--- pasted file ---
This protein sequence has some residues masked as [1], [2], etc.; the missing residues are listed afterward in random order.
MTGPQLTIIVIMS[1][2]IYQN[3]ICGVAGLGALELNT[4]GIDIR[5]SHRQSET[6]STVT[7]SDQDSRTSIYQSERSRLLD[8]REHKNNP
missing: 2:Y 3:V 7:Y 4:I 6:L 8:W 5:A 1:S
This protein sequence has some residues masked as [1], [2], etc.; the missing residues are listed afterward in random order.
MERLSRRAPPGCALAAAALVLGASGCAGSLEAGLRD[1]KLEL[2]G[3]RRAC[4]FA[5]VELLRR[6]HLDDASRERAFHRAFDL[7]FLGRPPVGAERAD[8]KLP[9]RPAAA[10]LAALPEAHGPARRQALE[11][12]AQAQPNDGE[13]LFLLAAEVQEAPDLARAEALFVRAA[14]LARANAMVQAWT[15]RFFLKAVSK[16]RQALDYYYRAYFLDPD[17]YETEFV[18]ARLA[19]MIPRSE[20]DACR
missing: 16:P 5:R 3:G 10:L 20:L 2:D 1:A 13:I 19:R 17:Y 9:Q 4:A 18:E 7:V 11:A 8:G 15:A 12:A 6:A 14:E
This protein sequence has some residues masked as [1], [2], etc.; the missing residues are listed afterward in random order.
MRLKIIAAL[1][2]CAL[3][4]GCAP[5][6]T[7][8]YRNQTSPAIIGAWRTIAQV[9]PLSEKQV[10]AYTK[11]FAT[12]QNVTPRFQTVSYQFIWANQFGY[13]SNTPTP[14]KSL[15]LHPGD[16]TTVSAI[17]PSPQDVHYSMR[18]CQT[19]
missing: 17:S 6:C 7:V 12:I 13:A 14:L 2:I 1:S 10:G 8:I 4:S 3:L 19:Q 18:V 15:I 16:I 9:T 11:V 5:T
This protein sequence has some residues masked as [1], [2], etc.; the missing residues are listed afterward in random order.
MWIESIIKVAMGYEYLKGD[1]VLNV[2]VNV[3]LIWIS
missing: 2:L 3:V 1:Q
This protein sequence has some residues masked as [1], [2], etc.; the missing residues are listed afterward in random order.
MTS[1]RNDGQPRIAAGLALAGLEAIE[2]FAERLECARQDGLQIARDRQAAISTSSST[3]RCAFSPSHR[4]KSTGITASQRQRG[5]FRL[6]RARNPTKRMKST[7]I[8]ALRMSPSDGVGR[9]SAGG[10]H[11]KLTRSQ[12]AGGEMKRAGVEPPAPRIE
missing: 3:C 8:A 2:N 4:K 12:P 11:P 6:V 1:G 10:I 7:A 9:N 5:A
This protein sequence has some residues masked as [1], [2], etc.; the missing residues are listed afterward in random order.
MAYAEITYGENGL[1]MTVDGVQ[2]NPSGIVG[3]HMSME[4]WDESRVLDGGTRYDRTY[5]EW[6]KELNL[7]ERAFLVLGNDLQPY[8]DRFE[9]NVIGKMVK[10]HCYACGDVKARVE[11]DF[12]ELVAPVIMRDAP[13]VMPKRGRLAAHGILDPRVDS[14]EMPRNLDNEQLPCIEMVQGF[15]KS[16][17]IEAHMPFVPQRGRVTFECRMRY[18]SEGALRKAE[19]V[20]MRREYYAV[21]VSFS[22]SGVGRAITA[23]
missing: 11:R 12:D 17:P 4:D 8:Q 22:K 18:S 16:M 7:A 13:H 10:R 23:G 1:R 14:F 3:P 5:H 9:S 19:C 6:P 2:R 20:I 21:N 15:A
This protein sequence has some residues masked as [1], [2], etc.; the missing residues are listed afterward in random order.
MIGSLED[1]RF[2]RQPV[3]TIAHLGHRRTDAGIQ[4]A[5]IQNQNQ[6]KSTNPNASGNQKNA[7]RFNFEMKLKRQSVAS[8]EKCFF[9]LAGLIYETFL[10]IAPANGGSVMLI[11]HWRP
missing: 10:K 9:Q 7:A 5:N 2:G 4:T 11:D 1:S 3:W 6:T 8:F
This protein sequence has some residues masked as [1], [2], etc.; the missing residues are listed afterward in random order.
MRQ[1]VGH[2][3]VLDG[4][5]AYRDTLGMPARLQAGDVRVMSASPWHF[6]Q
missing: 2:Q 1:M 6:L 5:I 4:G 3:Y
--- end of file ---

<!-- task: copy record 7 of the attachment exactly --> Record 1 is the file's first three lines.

This protein sequence has some residues masked as [1], [2], etc.; the missing residues are listed afterward in random order.
MIGSLED[1]RF[2]RQPV[3]TIAHLGHRRTDAGIQ[4]A[5]IQNQNQ[6]KSTNPNASGNQKNA[7]RFNFEMKLKRQSVAS[8]EKCFF[9]LAGLIYETFL[10]IAPANGGSVMLI[11]HWRP
missing: 10:K 9:Q 7:A 5:N 2:G 4:T 11:D 1:S 3:W 6:T 8:F